Dog Assistance in Disability (Dog A.I.D.) has been awarded £5,000 to help run Assistance Dog training workshops at their centre in Shrewsbury. The charity gives people with physical disabilities the chance to train their own pet dog to become an Assistance Dog. This grant will allow an extra twenty people to attend one of the charities client/trainer workshops in 2018.
The grant will fund a fully accessible weekend training workshop at Stoke Mandeville Stadium
Shropshire Freemason, Roger Pemberton, visited Dog A.I.D to see their work in action. As well as meeting some of the staff and volunteers, Roger got the chance to meet Christine Evans, a Dog A.I.D client who is currently training her pet dog, Beau.
Assistance Dogs help their owners live more independent lives
Once trained, the new Assistance Dogs will help their owner to live a more independent life. They can help with everyday tasks such as emptying the washing machine, finding the telephone, turning the lights on, and even calling for assistance in an emergency. These dogs are often their owners’ lifeline; supporting them emotionally, physically, and helping them join in with in their local community.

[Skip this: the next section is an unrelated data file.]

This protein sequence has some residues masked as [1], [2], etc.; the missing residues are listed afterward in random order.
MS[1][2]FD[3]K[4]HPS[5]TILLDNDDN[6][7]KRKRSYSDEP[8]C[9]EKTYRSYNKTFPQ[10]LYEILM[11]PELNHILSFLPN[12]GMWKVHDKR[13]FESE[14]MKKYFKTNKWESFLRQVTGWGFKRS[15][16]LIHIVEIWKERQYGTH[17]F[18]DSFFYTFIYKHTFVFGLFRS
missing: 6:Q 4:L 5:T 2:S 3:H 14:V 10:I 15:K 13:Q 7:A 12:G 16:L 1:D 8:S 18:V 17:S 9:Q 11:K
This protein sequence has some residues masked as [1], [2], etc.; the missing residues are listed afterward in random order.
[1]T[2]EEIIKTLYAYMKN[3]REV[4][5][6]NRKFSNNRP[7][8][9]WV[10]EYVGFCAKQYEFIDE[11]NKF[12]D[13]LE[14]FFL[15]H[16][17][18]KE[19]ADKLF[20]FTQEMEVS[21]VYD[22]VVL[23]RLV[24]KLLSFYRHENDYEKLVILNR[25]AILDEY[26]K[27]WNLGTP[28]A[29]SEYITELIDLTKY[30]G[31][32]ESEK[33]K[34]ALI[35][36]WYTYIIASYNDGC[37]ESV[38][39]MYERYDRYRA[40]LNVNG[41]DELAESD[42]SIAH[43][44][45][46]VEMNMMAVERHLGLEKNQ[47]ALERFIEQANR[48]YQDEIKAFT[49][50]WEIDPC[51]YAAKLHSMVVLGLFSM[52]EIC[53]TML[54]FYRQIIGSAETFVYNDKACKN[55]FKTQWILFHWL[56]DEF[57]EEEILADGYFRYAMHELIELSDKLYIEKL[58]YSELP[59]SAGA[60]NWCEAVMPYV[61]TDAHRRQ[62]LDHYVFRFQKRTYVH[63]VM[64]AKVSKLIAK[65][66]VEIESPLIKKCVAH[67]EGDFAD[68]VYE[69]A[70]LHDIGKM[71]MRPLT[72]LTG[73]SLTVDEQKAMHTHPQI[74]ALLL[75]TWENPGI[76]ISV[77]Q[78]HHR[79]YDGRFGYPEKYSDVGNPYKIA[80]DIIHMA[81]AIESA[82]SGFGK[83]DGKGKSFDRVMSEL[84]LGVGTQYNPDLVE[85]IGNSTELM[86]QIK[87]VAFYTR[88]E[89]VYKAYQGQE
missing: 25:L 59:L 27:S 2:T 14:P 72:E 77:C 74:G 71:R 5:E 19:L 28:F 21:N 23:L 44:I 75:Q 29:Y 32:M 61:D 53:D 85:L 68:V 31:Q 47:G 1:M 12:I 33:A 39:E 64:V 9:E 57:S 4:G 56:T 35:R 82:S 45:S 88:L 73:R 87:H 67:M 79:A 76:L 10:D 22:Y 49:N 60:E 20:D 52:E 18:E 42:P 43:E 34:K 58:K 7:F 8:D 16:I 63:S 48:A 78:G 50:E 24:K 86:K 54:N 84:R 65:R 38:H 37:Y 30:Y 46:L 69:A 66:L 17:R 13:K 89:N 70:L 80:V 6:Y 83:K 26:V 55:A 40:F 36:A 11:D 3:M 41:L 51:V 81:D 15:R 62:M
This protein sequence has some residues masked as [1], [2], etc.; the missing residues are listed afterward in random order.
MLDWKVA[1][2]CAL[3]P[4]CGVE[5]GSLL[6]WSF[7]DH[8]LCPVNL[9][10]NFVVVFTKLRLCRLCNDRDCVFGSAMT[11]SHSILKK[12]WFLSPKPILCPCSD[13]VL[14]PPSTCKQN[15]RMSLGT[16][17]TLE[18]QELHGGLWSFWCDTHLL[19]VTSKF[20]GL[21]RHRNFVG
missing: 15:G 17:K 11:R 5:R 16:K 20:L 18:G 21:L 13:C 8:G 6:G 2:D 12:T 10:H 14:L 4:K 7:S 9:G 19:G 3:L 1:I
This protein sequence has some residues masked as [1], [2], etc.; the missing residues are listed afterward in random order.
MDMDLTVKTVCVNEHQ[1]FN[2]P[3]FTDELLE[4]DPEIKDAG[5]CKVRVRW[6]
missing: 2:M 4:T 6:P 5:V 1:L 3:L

There are an around 80,000 people across the country who could benefit from an Assistance Dog
Training an Assistance Dog
There are currently 74 fully qualified dogs around the country. Training takes between 18 months and 2 years, with both dog and owner receiving guidance from a network of trainers. The training gives dog owners all the tools they need to reinforce the training methods and teach their dog new cues and tasks independently.
Sandra Fraser, Chair of Dog A.I.D said
We’re very grateful to Shropshire Freemasons for their generous grant, which will help us bring together clients, dogs and trainers for a quarterly workshop which will further their skills, swap best practice, increase confidence and make new friends.